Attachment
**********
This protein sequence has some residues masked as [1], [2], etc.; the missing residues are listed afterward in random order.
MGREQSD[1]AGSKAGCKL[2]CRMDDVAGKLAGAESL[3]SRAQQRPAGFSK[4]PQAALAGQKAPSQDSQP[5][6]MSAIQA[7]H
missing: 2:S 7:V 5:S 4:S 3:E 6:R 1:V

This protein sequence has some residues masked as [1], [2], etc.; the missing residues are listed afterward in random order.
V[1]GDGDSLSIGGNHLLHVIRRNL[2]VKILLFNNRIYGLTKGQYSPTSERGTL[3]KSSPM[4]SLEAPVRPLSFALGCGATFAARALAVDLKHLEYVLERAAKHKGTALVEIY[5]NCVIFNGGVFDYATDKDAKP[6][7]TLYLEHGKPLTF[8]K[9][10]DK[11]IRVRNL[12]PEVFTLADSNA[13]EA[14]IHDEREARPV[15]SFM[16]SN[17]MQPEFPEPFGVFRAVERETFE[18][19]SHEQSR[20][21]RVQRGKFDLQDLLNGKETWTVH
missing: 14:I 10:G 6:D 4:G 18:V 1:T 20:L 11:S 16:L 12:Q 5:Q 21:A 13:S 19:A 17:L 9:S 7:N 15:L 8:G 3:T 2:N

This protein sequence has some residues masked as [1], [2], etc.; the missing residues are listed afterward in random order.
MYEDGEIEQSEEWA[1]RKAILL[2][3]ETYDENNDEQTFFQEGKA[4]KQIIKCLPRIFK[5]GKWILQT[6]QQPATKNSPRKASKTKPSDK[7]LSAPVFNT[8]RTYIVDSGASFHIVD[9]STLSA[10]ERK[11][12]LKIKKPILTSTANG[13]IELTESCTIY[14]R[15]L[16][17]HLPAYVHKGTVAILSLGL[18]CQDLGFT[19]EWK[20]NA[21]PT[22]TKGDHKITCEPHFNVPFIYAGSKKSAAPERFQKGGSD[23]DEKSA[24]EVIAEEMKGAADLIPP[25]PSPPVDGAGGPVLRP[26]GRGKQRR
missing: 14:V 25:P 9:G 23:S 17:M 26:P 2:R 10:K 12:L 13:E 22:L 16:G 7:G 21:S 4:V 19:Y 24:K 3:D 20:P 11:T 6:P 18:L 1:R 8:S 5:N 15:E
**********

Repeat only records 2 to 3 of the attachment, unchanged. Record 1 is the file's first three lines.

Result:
This protein sequence has some residues masked as [1], [2], etc.; the missing residues are listed afterward in random order.
V[1]GDGDSLSIGGNHLLHVIRRNL[2]VKILLFNNRIYGLTKGQYSPTSERGTL[3]KSSPM[4]SLEAPVRPLSFALGCGATFAARALAVDLKHLEYVLERAAKHKGTALVEIY[5]NCVIFNGGVFDYATDKDAKP[6][7]TLYLEHGKPLTF[8]K[9][10]DK[11]IRVRNL[12]PEVFTLADSNA[13]EA[14]IHDEREARPV[15]SFM[16]SN[17]MQPEFPEPFGVFRAVERETFE[18][19]SHEQSR[20][21]RVQRGKFDLQDLLNGKETWTVH
missing: 14:I 10:G 6:D 4:G 18:V 1:T 20:L 11:S 16:L 12:Q 5:Q 21:A 13:S 19:A 17:L 9:S 7:N 15:L 8:G 3:T 2:N

This protein sequence has some residues masked as [1], [2], etc.; the missing residues are listed afterward in random order.
MYEDGEIEQSEEWA[1]RKAILL[2][3]ETYDENNDEQTFFQEGKA[4]KQIIKCLPRIFK[5]GKWILQT[6]QQPATKNSPRKASKTKPSDK[7]LSAPVFNT[8]RTYIVDSGASFHIVD[9]STLSA[10]ERK[11][12]LKIKKPILTSTANG[13]IELTESCTIY[14]R[15]L[16][17]HLPAYVHKGTVAILSLGL[18]CQDLGFT[19]EWK[20]NA[21]PT[22]TKGDHKITCEPHFNVPFIYAGSKKSAAPERFQKGGSD[23]DEKSA[24]EVIAEEMKGAADLIPP[25]PSPPVDGAGGPVLRP[26]GRGKQRR
missing: 14:V 25:P 9:G 23:S 17:M 26:P 2:R 10:K 12:L 13:E 22:L 16:G 7:G 21:S 4:V 19:Y 24:K 3:D 20:P 11:T 6:P 18:L 1:R 8:S 5:N 15:E